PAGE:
Living wage increases highlight urgent need to expand government efforts on housing affordability

With inflation shooting up to a 40-year high this year, the cost of living has become a pressing worry for many British Columbians.

By Iglika Ivanova and Alex Hemingway.

With inflation shooting up to a 40-year high this year, the cost of living has become a pressing worry for many British Columbians.

Stratospheric housing costs are no longer just Vancouver and Victoria problems and sticker shock at ever-rising grocery prices has become an all-too-familiar experience. As prices soar, however, the pain is felt more acutely by those on fixed incomes and workers earning lower wages.

The living wage, updated annually, reflects the income a two-earner family of four needs to meet its basic needs, escape severe financial stress and participate in the social, civic and cultural lives of their community. In 2022, the highest living wage in BC is in the village of Daajing Giids (Haida Gwaii) at $25.87 an hour and for the first time Victoria’s living wage is higher than Vancouver’s at $24.29 and $24.08 respectively.

In many BC communities, two parents must earn well over $20 an hour, each working full-time, to support their family, the recently released living wage rates show.

The living wage is a call to employers to pay family-supporting wages, but the labour market alone cannot solve all problems related to economic insecurity. Our standard of living is a combination of earnings, benefits, government income supports and public services that reduce the cost of living.

Government policy can make a huge difference to families and reduce the wage pressure facing employers.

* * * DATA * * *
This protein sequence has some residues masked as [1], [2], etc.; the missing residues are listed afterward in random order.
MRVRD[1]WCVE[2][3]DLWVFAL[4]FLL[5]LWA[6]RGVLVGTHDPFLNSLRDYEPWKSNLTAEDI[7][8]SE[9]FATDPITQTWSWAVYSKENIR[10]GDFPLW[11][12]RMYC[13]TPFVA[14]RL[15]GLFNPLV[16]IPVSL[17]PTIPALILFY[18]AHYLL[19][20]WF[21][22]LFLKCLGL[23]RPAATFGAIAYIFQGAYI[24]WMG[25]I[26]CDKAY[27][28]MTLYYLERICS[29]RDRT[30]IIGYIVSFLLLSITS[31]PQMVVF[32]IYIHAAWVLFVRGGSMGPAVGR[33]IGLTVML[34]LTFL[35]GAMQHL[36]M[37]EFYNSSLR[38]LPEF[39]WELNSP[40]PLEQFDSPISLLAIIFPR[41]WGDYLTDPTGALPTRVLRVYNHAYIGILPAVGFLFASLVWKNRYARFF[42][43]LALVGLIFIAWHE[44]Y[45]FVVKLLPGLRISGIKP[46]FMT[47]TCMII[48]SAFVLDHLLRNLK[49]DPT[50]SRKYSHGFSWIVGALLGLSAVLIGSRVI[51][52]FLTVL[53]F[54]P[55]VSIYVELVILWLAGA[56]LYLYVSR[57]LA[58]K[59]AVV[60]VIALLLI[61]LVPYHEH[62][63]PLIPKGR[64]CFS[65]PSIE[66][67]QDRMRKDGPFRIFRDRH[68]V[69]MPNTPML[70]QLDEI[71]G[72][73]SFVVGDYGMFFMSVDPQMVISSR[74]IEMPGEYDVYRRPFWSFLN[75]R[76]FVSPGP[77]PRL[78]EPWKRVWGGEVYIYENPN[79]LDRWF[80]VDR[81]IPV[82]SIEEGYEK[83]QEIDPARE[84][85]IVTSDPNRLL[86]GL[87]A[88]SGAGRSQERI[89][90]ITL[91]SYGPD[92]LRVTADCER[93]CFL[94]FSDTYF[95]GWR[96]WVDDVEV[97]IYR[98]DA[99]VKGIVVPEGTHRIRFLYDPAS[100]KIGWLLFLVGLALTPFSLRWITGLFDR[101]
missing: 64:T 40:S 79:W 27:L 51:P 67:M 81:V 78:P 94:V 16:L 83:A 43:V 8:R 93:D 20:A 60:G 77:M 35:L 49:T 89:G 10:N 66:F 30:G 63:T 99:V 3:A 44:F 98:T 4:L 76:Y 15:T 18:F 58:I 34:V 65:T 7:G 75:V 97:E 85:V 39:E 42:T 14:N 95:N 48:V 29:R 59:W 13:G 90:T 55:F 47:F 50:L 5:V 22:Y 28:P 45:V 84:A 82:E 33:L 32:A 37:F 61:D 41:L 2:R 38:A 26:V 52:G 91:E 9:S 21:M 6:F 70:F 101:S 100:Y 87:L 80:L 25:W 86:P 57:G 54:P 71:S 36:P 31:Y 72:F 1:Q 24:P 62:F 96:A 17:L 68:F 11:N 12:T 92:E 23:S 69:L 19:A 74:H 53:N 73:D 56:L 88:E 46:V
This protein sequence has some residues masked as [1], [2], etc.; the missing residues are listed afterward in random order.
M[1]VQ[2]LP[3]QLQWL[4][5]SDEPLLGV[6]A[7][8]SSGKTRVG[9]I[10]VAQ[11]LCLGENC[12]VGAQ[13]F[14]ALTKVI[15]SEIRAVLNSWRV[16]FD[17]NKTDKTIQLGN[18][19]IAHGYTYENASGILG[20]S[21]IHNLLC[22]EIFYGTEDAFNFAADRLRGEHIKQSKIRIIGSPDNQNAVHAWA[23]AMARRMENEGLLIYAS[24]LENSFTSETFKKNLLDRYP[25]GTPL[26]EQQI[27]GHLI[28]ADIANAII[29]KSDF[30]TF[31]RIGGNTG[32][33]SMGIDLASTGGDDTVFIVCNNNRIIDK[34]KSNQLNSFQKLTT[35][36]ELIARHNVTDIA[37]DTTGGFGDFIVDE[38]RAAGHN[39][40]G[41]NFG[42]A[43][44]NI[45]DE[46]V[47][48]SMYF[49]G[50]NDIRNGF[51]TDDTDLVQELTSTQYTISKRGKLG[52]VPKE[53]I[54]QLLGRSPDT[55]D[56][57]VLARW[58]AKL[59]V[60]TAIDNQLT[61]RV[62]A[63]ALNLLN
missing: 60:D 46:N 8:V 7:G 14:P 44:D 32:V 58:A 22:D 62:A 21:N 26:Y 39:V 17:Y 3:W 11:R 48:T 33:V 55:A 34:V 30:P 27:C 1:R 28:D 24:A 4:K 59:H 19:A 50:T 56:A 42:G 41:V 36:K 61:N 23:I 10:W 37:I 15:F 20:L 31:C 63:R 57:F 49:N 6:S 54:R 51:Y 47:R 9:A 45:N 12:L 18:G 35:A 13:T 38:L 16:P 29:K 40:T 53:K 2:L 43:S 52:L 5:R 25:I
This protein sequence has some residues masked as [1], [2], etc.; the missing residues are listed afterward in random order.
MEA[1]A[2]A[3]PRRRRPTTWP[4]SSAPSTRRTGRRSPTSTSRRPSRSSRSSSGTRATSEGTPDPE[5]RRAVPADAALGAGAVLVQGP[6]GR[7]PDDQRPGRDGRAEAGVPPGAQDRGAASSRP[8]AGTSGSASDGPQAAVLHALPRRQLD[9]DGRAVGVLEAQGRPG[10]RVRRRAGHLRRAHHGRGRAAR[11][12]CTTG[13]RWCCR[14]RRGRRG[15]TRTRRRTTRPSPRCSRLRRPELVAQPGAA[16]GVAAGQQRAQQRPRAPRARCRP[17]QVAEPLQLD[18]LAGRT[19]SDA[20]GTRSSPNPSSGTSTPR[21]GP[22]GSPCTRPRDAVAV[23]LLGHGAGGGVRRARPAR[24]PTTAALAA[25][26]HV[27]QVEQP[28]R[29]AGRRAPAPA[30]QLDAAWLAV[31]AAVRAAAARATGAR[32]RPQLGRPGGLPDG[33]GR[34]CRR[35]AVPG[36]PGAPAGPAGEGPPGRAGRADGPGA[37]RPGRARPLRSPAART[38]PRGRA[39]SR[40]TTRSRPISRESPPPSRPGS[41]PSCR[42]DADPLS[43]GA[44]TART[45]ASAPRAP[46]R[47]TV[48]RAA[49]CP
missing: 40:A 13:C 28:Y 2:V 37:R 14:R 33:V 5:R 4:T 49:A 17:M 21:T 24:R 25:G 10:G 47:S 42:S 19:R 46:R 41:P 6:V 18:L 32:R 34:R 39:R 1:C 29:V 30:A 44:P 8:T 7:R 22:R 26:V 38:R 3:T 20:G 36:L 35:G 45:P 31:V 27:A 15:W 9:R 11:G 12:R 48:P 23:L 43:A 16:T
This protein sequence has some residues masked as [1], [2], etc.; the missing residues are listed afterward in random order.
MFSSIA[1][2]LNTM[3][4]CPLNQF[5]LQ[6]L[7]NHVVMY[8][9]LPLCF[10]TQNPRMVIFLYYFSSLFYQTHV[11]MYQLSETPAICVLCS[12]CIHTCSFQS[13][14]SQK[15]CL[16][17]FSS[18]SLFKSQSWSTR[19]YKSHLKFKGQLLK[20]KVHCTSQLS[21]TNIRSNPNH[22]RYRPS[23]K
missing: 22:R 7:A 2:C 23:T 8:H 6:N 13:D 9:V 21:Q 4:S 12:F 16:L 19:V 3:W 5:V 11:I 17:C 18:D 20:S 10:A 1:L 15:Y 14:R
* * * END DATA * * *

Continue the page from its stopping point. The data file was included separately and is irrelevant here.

Throughout BC, sky-high rents strain family budgets to the breaking point.The provincial and federal governments have made important investments in affordable housing in recent years, but the scale of these investments is nowhere near what’s needed to make up for two decades of inaction.

BC must massively increase investment in dedicated affordable housing. For rental housing for middle-income earners, the government can structure public housing investments so that projects pay for themselves through the rental income they generate. To achieve more deeply affordable rents, separate subsidy streams, grants and cross-subsidization can be used. But a massive build-out must start today.

Close attention is needed to the overall supply of housing. Tackling the rental shortage requires, among other things, an end to zoning policies that block construction of new apartments on the vast majority of residential land (while allowing the most expensive forms of detached housing virtually everywhere). Premier David Eby recently announced steps that could help tackle this problem from the provincial level if cities won’t act.

Easing the underlying housing shortage will take time and should be complemented by stronger rent controls. When rental homes are vacated, landlords can raise rents to whatever the market will allow. This creates an enormous gap between the rents that new and long-term tenants pay. Legislating a vacancy control policy would mean capping rent increases even when tenants move out and a unit is re-rented. Not only would this help curb spiking rents, it would reduce the incentive for landlords to evict tenants.

Iglika Ivanova and Alex Hemingway are senior economists at the Canadian Centre for Policy Alternatives, BC Office.

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